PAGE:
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F1 CEO Says the Sport Has No Need for Michael Andretti’s New Team

The Andretti stable is serious about getting into F1, but the series isn't showing much enthusiasm for the idea.
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Michael Andretti officially applied to enter Formula 1 earlier this year for the 2024 season. But when questioned about the status of Andretti’s potential entry into the sport, F1 CEO Stefano Domenicali said he doesn’t believe the series needs any new teams.

Domenicali stated that he doesn’t think new teams will necessarily add anything to the sport. “I think today in the actual status of F1, it’s not a problem of quantity, where we can see a step of increasing the value of F1,” he told “As I always said I don’t believe that it is today the problem of having more teams that will give more value to the championship.”

The F1 CEO indicated that the proposed Andretti team isn’t the only one trying to gain entry into F1. There have been others, however, Domenicali made a point of specifically calling out Andretti’s “vocal” desire to join and contrasted it to others who have approached the sport in a quieter manner.

Whatever does wind up happening, Domenicali thinks that all the outside interest benefits the existing teams. “We have the same situation of the Grands Prix—more people who want to enter, by far, than people that want to leave,” he said. That strong level of interest means that there’s no need to expand the entry list beyond 10 teams to protect the grid against teams leaving the sport, according to him.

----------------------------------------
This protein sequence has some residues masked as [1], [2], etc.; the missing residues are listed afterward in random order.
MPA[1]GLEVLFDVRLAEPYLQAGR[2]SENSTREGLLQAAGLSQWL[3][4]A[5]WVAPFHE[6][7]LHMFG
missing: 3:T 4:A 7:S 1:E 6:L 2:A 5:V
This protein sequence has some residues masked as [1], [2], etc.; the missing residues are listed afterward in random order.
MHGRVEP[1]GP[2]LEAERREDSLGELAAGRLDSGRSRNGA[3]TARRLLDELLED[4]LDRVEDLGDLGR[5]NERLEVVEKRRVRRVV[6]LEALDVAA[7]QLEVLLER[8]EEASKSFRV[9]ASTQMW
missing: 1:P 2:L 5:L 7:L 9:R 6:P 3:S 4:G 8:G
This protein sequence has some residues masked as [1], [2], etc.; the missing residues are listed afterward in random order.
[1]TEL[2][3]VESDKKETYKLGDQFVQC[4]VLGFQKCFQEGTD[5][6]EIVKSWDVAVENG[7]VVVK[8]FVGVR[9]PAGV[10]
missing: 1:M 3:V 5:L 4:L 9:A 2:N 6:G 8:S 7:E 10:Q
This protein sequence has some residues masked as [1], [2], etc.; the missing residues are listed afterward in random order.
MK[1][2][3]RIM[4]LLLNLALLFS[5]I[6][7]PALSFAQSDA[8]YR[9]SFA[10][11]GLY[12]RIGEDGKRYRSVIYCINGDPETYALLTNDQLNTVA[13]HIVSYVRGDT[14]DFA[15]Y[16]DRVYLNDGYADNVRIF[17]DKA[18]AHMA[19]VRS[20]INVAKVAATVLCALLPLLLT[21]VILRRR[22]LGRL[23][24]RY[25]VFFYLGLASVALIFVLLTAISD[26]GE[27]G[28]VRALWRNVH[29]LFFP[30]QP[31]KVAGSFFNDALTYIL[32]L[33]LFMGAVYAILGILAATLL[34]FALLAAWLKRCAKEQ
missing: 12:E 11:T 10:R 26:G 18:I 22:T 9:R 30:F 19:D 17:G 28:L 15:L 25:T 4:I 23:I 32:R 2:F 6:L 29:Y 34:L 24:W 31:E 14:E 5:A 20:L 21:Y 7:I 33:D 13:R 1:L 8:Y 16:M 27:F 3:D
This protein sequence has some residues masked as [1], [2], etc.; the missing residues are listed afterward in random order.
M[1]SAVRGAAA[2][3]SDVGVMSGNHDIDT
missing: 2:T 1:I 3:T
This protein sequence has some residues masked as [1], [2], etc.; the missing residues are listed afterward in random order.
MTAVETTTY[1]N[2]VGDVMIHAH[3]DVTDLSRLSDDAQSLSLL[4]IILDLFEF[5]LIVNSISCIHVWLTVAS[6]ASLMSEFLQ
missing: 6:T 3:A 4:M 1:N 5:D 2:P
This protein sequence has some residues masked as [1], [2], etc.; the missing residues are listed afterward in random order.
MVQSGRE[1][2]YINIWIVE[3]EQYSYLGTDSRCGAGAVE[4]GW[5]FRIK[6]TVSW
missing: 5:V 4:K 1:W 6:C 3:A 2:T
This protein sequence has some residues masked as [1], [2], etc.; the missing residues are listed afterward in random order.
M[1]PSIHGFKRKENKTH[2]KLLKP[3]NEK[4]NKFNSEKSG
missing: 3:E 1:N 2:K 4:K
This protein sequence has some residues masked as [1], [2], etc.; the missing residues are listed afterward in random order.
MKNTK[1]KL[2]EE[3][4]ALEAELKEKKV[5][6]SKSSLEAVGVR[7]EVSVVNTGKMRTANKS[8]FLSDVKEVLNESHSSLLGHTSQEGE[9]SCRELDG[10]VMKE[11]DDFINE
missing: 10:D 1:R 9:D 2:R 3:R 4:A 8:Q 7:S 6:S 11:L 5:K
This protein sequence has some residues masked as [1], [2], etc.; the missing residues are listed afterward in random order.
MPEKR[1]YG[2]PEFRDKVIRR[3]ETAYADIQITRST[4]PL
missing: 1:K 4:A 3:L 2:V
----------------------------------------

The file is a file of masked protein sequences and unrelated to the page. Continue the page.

Andretti Autosport has recorded great success over the years competing in IndyCar. Getty Images

The son of Mario Andretti, 1978 F1 World Champion, Michael Andretti also owns the Andretti Autosport IndyCar team. The F1 entry was made under the name of Andretti Global, and it’s unclear whether this would be a totally independent organization or related to the IndyCar team. Forming a new entry wasn’t the original plan, but an attempt to buy Sauber sadly didn’t work out. The new entry faces an uphill battle, too, with big F1 names like Toto Wolff not exactly rolling out the welcome mat for the Americans. Domenicali’s comments are just the latest blow.

The final decision on adding any new teams ultimately comes down to the FIA via existing protocols. The desire is that any new team entering F1 will bring value to the sport and stick around for the long term. Manufacturers, with deep pockets that suggest stability beyond that of smaller independent teams, are sniffing around ahead of the new regulations in 2026. However, manufacturers can be flakey, too, as Honda’s backflipping has shown over the last few years.

At various times in the past, F1 has been more than happy to welcome new teams into the fold. Right now, the sport and its CEO are presenting a cooler, “take it or leave it” attitude. Whether that will deter eager upstarts from joining the fray remains to be seen.

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